By: Sheila Peck, LCSW-R
A few years ago, I wrote an article for The New Social Worker on when to start private practice. Later on, I realized that I had left out something important, something that I had hardly considered. Let my experience with Charlene tell you what I mean.
I teach classes on “How to Start Your Practice, How to Build Your Practice,” at several schools of social work in New York. “Charlene,” a member of one group, blew into the first meeting with breathless enthusiasm. The air conditioning currents in the October too-warm room atmosphere feathered her long blonde hair around her face as she said, “I just got my LCSW, and I’m ready to begin!”
Her behavior underlined her excitement. As the class progressed, I saw how eager she was to learn. Her pen scratched busily over her pad as we talked about various aspects of starting private practice, and she eagerly participated in our discussions.
At the start of the first session of each class, I usually begin by inquiring, “Who has clicked?” This is a shorthand way of asking, “Have you really committed to the hard work and necessary expenditure of time and money to create or build a private practice?” And I ask the question again at the beginning of each of our meetings. Every time I asked the “click” question, Charlene was one of the first to raise her hand.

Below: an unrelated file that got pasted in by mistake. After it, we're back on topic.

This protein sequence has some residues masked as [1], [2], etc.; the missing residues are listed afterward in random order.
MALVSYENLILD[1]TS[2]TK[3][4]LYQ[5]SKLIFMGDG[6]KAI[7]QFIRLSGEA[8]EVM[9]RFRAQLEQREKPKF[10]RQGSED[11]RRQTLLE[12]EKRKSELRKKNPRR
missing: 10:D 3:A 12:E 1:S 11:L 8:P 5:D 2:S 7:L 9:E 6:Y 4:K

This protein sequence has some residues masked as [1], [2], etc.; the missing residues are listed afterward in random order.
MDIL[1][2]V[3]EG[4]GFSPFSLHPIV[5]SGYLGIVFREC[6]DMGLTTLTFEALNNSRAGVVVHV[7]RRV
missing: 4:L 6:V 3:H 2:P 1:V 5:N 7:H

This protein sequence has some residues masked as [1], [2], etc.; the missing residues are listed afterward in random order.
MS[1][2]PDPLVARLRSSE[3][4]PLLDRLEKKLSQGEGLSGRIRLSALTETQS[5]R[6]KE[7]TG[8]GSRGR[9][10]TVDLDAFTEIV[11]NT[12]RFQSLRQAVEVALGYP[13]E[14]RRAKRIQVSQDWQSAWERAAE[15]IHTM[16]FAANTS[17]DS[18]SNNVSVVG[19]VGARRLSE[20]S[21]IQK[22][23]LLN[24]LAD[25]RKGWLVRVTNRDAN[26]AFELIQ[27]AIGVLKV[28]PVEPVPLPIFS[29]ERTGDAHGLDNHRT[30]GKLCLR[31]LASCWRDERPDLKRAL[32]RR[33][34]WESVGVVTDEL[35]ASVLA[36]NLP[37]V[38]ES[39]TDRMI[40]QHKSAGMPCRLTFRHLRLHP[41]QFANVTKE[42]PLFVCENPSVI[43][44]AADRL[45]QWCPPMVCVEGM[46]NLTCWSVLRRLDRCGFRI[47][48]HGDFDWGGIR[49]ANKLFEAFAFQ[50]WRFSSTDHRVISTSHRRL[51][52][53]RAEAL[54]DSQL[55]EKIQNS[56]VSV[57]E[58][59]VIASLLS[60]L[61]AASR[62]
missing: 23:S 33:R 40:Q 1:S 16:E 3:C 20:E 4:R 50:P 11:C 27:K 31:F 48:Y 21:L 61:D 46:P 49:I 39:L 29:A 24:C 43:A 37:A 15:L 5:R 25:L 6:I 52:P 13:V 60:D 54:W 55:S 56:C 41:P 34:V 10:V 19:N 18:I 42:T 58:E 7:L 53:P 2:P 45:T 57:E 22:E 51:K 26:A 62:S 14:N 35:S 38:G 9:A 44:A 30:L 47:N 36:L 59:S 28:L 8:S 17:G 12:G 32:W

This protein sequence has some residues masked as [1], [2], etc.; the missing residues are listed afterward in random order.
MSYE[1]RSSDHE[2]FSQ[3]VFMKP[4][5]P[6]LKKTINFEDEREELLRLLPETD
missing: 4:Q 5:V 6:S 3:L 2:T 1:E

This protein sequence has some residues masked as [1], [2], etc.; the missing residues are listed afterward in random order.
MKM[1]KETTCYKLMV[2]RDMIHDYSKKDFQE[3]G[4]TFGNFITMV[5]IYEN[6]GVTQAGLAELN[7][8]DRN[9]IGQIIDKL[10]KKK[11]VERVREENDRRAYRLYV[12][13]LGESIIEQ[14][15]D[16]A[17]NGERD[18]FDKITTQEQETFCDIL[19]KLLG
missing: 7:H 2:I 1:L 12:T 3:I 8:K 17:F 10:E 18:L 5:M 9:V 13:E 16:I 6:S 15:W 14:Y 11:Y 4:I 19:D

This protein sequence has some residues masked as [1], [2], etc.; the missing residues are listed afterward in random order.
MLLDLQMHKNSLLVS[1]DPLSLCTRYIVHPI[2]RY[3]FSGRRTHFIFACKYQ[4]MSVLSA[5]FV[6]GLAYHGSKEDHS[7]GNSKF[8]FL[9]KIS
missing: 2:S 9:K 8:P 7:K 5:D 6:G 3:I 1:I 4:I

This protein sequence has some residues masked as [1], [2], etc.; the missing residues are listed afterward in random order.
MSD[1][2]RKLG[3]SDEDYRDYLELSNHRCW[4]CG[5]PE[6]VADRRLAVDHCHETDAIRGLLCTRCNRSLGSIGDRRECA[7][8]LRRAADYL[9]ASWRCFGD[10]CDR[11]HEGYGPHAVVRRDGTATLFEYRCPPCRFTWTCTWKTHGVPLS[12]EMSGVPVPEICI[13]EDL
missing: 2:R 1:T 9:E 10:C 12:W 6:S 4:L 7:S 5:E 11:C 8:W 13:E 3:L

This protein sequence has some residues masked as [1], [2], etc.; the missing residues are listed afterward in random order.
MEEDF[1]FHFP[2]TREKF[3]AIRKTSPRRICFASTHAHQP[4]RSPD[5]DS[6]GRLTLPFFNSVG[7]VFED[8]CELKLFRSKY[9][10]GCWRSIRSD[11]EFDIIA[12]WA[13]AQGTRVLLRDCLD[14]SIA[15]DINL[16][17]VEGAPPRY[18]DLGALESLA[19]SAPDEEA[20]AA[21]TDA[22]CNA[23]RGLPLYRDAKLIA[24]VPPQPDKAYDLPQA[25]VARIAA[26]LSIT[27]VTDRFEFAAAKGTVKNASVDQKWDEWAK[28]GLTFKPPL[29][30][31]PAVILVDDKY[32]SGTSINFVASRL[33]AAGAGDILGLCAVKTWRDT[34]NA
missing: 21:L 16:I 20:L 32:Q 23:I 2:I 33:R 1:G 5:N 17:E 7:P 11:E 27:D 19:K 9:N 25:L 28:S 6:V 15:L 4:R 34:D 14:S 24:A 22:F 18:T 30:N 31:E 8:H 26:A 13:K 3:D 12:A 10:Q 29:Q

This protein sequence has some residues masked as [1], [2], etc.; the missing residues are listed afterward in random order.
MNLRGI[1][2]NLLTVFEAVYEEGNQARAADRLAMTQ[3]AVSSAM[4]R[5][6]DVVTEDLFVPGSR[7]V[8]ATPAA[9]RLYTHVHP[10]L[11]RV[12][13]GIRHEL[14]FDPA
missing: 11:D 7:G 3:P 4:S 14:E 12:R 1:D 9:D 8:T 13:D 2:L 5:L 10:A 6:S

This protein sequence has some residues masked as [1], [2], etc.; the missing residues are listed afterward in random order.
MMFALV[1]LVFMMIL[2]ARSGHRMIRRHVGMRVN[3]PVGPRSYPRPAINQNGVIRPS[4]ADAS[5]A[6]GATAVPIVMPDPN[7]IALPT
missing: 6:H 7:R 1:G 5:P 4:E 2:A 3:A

In December, when the group finished, Charlene rushed up to me, shook my hand, and said, “I want to thank you. You gave me some important information and really clarified my thinking.”
Inside, I was pleased as my ego secretly gave itself a hug at another job well done. Then Charlene explained what she meant. “I’ve decided that I’m NOT ready for private practice now—that I’m happy with the way things are. I have a job and two private clients, and I also want to have a life. If I put all that time into expanding my practice, I couldn’t have lunch with my friends or go to the gym or have time to just lie around and loll.”
I must have looked surprised. “But I never would have discovered that without this class,” Charlene informed me in her breathless way. “I would have gone into building my practice ineffectively without knowing what I had to do—all the tasks, the time, the expenditures, that were necessary. And I wouldn’t have done it right.”
As she left, she added, “But one day I might well be ready for this, and then I’ll be aware of what it takes. Thank you.” She breezed out the door, leaving me disappointed and nonplussed—until I thought about it more diligently.
Charlene was absolutely right: there is a time and a feeling that must exist when you take on the difficult job of being your own boss, even taking into account the idea that this condition may generate expanded income and job satisfaction. But readiness is important, and I have incorporated this concept into later classes.